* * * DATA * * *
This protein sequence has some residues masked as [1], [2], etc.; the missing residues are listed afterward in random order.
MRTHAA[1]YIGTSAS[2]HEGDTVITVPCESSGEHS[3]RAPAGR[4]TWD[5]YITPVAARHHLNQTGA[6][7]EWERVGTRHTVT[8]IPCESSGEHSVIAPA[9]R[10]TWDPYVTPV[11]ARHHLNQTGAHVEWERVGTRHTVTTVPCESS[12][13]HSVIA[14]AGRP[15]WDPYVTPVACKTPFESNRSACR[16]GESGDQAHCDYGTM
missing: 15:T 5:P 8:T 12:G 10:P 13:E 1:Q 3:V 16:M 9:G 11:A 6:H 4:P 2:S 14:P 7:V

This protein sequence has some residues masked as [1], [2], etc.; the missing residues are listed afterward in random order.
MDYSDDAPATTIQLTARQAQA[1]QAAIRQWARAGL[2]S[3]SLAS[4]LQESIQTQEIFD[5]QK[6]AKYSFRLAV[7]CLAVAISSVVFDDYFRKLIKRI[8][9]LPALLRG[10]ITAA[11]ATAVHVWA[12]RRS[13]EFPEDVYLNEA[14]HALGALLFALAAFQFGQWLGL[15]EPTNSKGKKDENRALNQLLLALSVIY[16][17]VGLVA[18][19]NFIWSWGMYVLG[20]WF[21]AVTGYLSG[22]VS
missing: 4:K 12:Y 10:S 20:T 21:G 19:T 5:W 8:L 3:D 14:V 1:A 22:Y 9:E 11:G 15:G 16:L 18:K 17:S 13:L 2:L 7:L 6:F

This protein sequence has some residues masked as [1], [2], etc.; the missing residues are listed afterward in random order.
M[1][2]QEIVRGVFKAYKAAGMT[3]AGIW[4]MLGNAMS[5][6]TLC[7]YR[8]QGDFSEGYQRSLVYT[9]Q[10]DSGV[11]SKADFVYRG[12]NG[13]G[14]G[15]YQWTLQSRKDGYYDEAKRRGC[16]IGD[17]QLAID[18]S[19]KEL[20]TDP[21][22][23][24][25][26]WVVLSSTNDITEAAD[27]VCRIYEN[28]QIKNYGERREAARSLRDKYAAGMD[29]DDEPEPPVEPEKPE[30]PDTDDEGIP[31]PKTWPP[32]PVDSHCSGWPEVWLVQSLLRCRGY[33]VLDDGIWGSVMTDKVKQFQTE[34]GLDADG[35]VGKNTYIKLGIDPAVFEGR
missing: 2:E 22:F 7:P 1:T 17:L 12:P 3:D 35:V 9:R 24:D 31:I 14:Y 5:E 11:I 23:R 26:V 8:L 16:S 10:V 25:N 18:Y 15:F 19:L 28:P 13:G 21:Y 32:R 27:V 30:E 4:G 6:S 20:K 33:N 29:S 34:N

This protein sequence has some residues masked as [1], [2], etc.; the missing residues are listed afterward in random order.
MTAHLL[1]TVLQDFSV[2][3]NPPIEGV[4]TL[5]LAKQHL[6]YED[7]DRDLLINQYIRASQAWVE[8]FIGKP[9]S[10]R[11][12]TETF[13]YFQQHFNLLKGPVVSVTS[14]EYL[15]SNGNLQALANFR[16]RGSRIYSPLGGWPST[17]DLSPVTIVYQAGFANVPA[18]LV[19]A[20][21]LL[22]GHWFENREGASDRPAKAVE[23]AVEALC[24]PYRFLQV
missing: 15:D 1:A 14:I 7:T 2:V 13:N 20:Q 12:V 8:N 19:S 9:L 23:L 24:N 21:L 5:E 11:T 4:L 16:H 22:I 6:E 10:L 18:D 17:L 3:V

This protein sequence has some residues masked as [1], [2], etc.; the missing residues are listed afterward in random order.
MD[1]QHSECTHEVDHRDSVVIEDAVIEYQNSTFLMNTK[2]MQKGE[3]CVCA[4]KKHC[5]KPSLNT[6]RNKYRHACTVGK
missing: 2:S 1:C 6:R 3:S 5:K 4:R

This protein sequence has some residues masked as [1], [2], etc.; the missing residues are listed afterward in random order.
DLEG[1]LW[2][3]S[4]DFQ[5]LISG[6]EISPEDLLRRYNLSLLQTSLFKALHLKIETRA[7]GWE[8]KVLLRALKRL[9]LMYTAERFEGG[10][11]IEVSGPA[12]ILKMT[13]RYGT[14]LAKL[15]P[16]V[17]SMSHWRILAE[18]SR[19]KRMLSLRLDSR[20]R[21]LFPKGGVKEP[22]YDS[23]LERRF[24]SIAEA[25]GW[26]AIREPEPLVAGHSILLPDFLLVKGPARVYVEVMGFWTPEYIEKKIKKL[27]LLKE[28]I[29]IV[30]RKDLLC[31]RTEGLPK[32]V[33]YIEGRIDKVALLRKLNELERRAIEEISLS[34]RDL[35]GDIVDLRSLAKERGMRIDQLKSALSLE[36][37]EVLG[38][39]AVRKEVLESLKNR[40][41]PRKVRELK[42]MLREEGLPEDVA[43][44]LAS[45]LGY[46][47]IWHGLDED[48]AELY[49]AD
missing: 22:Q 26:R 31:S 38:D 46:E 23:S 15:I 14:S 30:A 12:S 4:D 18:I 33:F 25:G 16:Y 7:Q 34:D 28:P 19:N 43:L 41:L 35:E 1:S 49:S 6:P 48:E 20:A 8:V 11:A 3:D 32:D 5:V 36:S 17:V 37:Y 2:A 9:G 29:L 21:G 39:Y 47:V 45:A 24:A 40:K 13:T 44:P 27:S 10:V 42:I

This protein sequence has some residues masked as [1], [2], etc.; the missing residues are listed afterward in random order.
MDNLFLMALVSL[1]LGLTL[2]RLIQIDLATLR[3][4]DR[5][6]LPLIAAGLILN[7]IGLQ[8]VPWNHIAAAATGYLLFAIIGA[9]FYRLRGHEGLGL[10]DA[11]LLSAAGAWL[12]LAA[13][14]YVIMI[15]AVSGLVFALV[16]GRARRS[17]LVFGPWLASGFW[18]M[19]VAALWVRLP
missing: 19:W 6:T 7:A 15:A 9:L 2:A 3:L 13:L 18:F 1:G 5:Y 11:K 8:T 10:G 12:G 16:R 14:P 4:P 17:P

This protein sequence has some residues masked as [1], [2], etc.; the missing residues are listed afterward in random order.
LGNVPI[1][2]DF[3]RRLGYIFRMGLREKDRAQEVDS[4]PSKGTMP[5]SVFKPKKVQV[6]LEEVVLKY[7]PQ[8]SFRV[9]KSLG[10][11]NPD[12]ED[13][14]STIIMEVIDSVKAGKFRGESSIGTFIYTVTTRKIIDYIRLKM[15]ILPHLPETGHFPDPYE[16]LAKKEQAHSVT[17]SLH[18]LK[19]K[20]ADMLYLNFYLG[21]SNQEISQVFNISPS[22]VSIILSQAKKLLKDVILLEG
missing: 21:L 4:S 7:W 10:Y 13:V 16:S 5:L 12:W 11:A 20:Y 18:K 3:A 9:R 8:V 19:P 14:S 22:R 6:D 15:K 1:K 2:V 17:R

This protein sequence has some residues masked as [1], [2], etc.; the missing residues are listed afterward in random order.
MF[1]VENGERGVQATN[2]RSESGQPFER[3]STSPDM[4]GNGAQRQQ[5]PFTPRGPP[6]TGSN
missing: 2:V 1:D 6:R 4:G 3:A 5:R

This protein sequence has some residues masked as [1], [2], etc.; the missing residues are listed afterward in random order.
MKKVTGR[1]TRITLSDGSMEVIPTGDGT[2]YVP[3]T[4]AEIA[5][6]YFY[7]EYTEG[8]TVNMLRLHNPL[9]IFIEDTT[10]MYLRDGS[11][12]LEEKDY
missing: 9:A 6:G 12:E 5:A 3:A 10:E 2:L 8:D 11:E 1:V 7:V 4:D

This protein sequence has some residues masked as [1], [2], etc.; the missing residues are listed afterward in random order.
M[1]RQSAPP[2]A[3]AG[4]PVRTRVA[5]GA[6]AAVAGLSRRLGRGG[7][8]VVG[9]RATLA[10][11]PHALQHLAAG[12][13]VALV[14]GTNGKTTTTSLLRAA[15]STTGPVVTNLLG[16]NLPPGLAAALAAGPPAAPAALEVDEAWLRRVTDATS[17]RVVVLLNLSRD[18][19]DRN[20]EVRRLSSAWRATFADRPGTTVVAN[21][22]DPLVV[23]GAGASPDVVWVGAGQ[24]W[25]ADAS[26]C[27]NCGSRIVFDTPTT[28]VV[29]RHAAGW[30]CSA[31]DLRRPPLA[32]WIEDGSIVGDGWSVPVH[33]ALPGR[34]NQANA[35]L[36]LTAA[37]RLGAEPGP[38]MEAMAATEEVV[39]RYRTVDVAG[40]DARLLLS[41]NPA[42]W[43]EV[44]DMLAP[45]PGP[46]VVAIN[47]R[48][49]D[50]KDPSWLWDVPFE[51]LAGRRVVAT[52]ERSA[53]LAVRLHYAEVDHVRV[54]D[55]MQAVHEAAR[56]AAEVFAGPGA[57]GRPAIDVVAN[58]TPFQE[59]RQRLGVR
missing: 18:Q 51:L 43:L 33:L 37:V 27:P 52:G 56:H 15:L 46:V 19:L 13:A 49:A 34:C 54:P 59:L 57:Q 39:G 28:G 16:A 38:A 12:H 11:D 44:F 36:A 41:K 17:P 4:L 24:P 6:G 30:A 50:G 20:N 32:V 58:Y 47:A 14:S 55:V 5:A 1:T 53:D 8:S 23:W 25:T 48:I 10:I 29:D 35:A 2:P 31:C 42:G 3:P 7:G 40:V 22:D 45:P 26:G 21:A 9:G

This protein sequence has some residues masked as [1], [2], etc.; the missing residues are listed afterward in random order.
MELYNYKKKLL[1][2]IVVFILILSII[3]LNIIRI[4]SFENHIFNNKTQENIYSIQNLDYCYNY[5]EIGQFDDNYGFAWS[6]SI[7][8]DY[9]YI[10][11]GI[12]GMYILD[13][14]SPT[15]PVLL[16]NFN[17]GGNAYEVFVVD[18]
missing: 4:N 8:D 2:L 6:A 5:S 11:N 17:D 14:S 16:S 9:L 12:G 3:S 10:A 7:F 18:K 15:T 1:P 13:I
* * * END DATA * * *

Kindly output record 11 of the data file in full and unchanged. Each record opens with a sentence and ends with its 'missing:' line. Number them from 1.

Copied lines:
This protein sequence has some residues masked as [1], [2], etc.; the missing residues are listed afterward in random order.
M[1]RQSAPP[2]A[3]AG[4]PVRTRVA[5]GA[6]AAVAGLSRRLGRGG[7][8]VVG[9]RATLA[10][11]PHALQHLAAG[12][13]VALV[14]GTNGKTTTTSLLRAA[15]STTGPVVTNLLG[16]NLPPGLAAALAAGPPAAPAALEVDEAWLRRVTDATS[17]RVVVLLNLSRD[18][19]DRN[20]EVRRLSSAWRATFADRPGTTVVAN[21][22]DPLVV[23]GAGASPDVVWVGAGQ[24]W[25]ADAS[26]C[27]NCGSRIVFDTPTT[28]VV[29]RHAAGW[30]CSA[31]DLRRPPLA[32]WIEDGSIVGDGWSVPVH[33]ALPGR[34]NQANA[35]L[36]LTAA[37]RLGAEPGP[38]MEAMAATEEVV[39]RYRTVDVAG[40]DARLLLS[41]NPA[42]W[43]EV[44]DMLAP[45]PGP[46]VVAIN[47]R[48][49]D[50]KDPSWLWDVPFE[51]LAGRRVVAT[52]ERSA[53]LAVRLHYAEVDHVRV[54]D[55]MQAVHEAAR[56]AAEVFAGPGA[57]GRPAIDVVAN[58]TPFQE[59]RQRLGVR
missing: 18:Q 51:L 43:L 33:L 37:V 27:P 52:G 56:H 15:L 46:V 19:L 13:A 49:A 34:C 54:P 59:L 57:Q 39:G 28:G 16:A 38:A 12:H 11:D 44:F 36:A 41:K 17:P 4:L 24:P 6:G 30:A 50:G 20:N 32:V 58:Y 47:A 14:S 55:V 5:A 1:T 53:D 8:S 23:W 25:T 48:I 10:I 29:D 35:A 2:P 31:C 42:G 3:P 7:G 40:V 22:D 45:P 26:G 21:A 9:G